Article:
A peak figure below one million viewers for a Sky exclusive European round is disappointing, especially considering that two Premier League games on Sky Sports 1 brought in audiences over the magic million mark (West Ham vs Liverpool and Tottenham vs Man United).
Channel 4’s highlights programme, which aired from 18:45 to 21:00, averaged 2.12m (11.5%), peaking with 2.89 million viewers. Their highlights number marks an increase on the number for their Spanish Grand Prix live programme last year. Overall, Channel 4 should be pleased, with a number that is higher than a lot of their highlights programming from 2016, only behind Austria and Germany.
The combined audience of 2.65 million viewers is up 6.4 percent on last year’s average audience of 2.49 million viewers. The combined peak audience of 3.78 million viewers is up 5.6 percent on last year’s peak audience of 3.58 million viewers. Whilst both metrics represent a sizeable drop compared to 2015, the viewing figures mark a positive step in the right direction as the championship battle continues to heat up.
Live coverage of qualifying, broadcast on Sky Sports F1 from 12:00 to 14:40, averaged 289k (4.0%), peaking with 476k. Channel 4’s highlights programme from 17:30 to 19:00 added a further 1.14m (8.1%), with 1.56m watching at its peak.
The qualifying highlights followed an identical pattern to that of the race a day later: Channel 4 up slightly, Sky Sports down slightly despite the latter having exclusivity.
The combined average audience of 1.43 million viewers is up 9.3 percent on last year’s average audience of 1.31 million viewers. However, and failing to complete a ‘clean sweep’ as a result, the peak audience was down slightly year-on-year, with a combined peak audience of 2.04 million viewers recorded compared with a peak of 2.16 million viewers in 2016.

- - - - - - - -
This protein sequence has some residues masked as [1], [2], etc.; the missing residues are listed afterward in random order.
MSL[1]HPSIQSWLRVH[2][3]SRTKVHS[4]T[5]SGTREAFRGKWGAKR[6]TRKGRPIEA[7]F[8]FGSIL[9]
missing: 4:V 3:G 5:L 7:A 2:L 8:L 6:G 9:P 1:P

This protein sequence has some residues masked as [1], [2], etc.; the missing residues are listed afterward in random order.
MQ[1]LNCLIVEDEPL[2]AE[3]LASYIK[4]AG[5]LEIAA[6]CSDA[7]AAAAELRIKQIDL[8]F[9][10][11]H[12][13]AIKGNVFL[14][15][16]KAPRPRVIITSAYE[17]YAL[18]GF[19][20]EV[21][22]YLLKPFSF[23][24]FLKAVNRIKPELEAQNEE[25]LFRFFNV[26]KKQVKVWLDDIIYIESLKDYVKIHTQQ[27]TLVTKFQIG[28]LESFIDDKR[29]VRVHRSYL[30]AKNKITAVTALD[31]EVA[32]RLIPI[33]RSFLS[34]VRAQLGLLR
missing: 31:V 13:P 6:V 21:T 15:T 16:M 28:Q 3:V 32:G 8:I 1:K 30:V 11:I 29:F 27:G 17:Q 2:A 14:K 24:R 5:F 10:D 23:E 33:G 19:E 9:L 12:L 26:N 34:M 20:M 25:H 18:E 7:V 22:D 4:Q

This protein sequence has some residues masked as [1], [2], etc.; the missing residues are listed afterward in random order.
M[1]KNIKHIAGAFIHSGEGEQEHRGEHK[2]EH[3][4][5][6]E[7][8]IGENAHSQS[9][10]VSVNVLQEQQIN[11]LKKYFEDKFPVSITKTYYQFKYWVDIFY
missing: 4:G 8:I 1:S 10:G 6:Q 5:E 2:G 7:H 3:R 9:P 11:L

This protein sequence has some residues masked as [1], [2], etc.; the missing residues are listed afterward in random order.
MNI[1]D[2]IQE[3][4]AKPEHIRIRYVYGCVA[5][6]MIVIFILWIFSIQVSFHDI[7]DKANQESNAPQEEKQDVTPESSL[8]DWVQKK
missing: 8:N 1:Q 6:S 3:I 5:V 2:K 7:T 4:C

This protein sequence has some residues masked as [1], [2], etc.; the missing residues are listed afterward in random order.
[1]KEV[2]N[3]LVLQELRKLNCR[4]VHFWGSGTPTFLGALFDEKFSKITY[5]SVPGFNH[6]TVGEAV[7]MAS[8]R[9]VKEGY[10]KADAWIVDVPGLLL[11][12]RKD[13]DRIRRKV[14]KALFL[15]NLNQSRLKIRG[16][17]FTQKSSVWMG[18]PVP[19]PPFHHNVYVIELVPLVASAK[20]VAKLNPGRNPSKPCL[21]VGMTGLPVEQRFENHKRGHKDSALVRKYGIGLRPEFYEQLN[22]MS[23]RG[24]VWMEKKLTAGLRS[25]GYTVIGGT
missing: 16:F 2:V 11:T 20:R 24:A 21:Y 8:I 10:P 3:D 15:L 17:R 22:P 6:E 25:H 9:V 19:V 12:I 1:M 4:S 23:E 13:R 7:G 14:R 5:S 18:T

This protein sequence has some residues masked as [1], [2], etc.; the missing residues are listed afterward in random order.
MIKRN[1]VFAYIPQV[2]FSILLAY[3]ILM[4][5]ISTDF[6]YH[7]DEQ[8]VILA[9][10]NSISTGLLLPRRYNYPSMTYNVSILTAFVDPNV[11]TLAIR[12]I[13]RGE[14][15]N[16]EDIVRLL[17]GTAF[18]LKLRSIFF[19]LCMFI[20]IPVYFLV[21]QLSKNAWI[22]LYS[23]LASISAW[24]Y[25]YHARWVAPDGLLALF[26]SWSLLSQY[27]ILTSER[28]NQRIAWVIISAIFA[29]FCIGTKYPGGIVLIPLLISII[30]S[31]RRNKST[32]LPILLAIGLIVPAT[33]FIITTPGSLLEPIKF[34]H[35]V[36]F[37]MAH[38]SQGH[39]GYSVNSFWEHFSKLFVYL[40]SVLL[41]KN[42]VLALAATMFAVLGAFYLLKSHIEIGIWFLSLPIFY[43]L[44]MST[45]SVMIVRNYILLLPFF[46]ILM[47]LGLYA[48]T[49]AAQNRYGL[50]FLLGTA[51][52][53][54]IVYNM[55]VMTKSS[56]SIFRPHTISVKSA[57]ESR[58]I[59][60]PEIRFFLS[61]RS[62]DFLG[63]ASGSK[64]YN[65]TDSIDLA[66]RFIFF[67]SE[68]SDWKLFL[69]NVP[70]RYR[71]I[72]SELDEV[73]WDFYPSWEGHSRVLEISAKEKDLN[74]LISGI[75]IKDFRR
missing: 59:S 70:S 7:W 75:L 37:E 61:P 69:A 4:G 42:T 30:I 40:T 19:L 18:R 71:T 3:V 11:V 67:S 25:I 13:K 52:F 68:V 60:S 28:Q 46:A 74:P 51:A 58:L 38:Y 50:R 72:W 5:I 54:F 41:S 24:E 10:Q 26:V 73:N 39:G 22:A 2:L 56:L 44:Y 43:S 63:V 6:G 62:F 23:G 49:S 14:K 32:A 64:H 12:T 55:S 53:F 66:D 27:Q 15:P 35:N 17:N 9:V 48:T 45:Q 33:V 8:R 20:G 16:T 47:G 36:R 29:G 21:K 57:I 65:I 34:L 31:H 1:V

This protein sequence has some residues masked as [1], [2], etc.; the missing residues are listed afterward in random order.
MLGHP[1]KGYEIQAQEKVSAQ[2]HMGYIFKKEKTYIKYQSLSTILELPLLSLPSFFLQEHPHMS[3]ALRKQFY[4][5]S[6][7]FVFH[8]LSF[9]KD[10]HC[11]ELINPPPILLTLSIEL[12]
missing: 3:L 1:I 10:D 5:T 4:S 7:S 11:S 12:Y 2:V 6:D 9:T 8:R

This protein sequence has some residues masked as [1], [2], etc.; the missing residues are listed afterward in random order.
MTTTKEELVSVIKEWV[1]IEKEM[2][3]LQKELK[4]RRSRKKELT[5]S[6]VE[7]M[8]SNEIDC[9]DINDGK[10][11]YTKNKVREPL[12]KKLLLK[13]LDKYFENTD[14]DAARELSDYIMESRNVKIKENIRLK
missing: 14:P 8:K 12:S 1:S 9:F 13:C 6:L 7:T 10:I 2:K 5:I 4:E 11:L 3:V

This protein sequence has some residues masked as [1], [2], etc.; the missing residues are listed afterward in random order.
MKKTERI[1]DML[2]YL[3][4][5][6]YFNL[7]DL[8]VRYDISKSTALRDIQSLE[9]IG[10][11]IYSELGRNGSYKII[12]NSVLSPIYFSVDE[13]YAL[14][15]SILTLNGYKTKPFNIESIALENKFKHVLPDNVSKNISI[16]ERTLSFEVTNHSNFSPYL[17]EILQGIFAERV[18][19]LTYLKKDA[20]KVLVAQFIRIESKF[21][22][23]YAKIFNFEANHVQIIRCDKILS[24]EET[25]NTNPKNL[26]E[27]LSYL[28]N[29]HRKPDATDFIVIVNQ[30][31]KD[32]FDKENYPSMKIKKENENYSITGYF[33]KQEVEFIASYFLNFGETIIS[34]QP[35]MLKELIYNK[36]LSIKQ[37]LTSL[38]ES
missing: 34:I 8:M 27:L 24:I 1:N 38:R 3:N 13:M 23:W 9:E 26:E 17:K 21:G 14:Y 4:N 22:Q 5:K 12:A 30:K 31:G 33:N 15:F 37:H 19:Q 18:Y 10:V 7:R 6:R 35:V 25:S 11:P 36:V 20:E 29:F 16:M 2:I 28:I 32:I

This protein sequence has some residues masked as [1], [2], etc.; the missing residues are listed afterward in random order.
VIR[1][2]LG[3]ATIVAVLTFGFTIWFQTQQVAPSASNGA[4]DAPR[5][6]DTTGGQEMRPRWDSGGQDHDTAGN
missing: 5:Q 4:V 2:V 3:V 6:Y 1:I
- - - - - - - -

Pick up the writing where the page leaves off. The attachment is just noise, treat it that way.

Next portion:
The 2016 Spanish Grand Prix ratings report can be found here.
2017 marks twenty years since ITV’s Formula 1 coverage first hit our television screens. Their inaugural season covering the sport was a roller-coaster ride, with the championship battle between Jacques Villeneuve and Michael Schumacher going down to the wire in Jerez.
Here, we turn our attention to the 1997 Spanish Grand Prix, which marked round six of the championship. Through the early fly-away races, the season had been a very competitive affair, dominated by the tyre war between Goodyear and Bridgestone. The previous round in Monaco saw Schumacher dominate in the pouring rain. Would Villeneuve be able to bounce back in Catalunya?
At this point in proceedings, ITV’s coverage was beginning to gel together into a cohesive unit. Here is how the team lined up for the weekend:
Date: Sunday 25th May 1997
Time: 12:35 to 15:10
Presenter: Jim Rosenthal
Reporter: Louise Goodman
Reporter: James Allen
Commentator: Murray Walker
Commentator: Martin Brundle
Analyst: Tony Jardine
Analyst: Simon Taylor
In the early years, ITV’s build-up for the European rounds would typically last around 25 minutes, expanding into the early 2000s to the typical one-hour length that we currently see for live free-to-air broadcasts.
After an opening interlude from Jim Rosenthal highlighting Schumacher’s Monaco success, Jamiroquai plays in ITV’s F1 coverage. We are straight into a qualifying wrap up, with Louise Goodman providing voice over. It is a quick-fire round-up, no fancy graphics or music, just Goodman narrating with Walker providing the commentary over the key bits. The grid graphics (more fancy for 1997!) follow on.